The Hurricane Lantern Effect
This is for all you nascent researchers about to head off to remote places to engage in your very first fieldwork and for all you eco-tourists or educational travelers about to embark on a trip through strange lands afar.
When I was preparing to start my graduate research in Africa, I was already very experienced in fieldwork, but all of it was in the United States, and although there is cultural variation across the land even in old New England and New York, the work I was planning was at a field site in Africa originally selected precisely because of its extreme remoteness. So I needed advice.
I had three people advising me. One was a professor in my department who had done a lot of work at this site. His advice was extensive and detailed and had a lot to do with the logistics and mechanics of running the research base camp, where I and a fellow graduate student would be replacing a couple from Montana who had been living there for a year. Another was my main adviser, Glynn Isaac, who had visited this research site briefly (just long enough, apparently, to contract what would later prove to be a fatal disease). Glynn, a very experienced field archaeologist, really only had one piece of practical advice for me: “You’re going to a rain forest. Better bring an umbrella.”
The third was my “co-adviser,” later to become my primary, and eventually only, adviser, the primatologist, Irv DeVore. DeVore had also been to this field site and, in fact, helped to set it up a few years earlier. And he had considerable fieldwork experience, having been one of the select few who invented modern methods of fieldwork in primtalogy and what might now be called biosocial anthropology. His advice was more extensive and turned out to be (as I was to learn would always be the case with DeVore) most valuable.
He told me about a thing he called the “Hurricane Lantern Effect.”
It is so named because of the primary exemplar of the effect, the events on which the central parable are based, concerned hurricane lanterns.1
You arrive, new and naive, at a remote, already established field site to relieve experienced researchers harried and haggard from months in the field and ready to go home and with little truck for the newbie. (You are the newbie.) The first evening, you observe the daily ritual of bringing the hurricane lanterns out, cleaning them up, trimming the wicks, and filling them with paraffin. On the equator, where you certainly are when you observe this ritual, the sun goes down very quickly at very close to 6:00 p.m., so these lamps are critical to provide you with a few hours for dining, socializing with comrades, and finishing off your notes from that day. You are not living in a Michael Creighton book, so there are no generators to run perimeter lights or to charge flashlight batteries and power satellite uplinks to HQ. Just some kerosene-powered lamps and no flashlight batteries.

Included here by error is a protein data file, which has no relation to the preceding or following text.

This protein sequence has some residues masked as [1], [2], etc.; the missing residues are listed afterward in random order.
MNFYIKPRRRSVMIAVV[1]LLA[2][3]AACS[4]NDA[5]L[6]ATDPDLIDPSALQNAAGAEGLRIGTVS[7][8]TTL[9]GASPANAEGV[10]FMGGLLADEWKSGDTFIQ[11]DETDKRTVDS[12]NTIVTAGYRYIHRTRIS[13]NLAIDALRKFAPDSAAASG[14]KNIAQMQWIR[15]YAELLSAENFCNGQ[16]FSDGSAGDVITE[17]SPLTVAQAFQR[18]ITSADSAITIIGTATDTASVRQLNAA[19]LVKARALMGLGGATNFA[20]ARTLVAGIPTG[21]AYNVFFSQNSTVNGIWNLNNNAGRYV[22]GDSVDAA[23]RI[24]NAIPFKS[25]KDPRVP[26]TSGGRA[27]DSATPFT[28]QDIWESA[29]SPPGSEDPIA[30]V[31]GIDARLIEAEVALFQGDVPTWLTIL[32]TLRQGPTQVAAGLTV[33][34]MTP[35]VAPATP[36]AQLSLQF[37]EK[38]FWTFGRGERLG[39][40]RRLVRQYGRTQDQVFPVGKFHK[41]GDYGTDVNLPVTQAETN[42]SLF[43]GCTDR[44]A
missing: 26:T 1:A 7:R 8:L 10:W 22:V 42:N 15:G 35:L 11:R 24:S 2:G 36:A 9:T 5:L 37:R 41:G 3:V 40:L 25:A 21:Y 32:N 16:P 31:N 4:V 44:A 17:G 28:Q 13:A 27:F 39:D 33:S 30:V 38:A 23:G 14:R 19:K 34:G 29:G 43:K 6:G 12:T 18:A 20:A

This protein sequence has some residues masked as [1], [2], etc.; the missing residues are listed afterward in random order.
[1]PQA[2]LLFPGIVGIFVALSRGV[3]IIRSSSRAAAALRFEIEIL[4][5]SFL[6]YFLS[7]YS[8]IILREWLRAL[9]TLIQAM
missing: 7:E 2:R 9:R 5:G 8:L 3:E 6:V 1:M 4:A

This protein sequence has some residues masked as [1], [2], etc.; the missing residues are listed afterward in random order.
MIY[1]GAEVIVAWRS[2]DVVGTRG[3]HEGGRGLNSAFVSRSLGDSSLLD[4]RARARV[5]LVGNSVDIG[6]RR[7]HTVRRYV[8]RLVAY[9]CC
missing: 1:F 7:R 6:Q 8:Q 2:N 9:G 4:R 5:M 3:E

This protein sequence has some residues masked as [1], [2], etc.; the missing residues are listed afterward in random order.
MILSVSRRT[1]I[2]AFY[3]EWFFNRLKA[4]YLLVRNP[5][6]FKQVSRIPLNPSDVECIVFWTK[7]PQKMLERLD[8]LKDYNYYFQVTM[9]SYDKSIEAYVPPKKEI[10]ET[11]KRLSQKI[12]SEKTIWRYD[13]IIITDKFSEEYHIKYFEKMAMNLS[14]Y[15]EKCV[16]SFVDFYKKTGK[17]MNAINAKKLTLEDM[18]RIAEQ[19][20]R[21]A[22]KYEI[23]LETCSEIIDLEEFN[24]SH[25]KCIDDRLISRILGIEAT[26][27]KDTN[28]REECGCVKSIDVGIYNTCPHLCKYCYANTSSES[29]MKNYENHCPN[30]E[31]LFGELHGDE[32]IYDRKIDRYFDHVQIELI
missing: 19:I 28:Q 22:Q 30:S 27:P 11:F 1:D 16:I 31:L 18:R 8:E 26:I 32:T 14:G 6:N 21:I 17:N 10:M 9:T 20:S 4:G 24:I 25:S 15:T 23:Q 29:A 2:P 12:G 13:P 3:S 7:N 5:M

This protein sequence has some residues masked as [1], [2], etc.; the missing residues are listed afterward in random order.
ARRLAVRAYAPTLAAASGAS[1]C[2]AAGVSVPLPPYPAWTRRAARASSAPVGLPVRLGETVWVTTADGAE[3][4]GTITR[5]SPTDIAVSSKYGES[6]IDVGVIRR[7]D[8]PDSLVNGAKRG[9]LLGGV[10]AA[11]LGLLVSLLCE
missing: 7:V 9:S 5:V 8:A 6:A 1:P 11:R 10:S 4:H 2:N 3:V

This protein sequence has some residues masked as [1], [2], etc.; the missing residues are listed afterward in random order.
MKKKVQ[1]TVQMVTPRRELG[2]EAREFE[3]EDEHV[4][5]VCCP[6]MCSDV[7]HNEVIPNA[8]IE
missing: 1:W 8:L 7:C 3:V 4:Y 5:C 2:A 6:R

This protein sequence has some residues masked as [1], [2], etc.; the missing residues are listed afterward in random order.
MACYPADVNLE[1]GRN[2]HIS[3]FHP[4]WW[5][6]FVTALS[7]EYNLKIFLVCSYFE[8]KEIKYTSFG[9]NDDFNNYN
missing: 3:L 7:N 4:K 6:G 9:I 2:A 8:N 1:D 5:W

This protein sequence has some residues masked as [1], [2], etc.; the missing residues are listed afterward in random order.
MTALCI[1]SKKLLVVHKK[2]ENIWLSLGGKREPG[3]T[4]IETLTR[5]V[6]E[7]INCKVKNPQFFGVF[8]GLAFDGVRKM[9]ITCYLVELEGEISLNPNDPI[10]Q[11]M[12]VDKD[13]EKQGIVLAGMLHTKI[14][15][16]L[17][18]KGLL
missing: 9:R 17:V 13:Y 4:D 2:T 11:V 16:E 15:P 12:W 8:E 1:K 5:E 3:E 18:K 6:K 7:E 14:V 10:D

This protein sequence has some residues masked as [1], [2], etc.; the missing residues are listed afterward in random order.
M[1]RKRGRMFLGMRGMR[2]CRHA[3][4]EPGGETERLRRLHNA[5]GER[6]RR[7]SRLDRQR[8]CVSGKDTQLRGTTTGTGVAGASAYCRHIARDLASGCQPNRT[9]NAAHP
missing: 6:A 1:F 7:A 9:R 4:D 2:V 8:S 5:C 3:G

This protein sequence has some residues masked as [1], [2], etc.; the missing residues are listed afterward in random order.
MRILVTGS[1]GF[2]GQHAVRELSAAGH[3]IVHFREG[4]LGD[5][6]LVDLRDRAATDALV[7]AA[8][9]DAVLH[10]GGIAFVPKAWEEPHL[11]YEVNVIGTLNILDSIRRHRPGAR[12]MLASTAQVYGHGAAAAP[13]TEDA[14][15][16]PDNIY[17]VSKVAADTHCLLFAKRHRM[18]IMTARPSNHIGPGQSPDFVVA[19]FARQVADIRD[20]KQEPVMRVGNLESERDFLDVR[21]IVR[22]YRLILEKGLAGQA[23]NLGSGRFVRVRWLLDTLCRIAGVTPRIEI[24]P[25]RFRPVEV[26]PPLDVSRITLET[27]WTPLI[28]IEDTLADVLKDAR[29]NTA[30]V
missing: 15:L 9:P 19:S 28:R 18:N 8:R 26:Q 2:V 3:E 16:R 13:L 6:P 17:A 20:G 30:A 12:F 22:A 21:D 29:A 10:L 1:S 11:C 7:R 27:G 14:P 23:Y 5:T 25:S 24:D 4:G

As you observe this ritual, you notice that the person engaged in the task is clearly doing it wrong. The process itself…the order in which things are being done…is inefficient. The way in which the funnel is used, the kind of container used to store the paraffin, the choice of device used to trim the wicks, and so on–all can be improved. You wonder how it is that these people could have survived here a year being so stupid about something as basic as maintaining and lighting the hurricane lamps they use every day.
So this goes on for a few nights, and finally you can stand it no longer. You speak up and provide the Lamp Meister with a suggestion or two as to how to better carry out this task. At first all you get is an unintelligible grumble and you are not sure whether he’s heard you. So you throw in another handy tip for good measure.
Suddenly, the Lamp Meister puts down the lamp he’s working on, stands up and says, “You know, you’re right. You obviously know what you are doing and I don’t. Why don’t you just finish up what I’ve started here and this can be your job from now on.”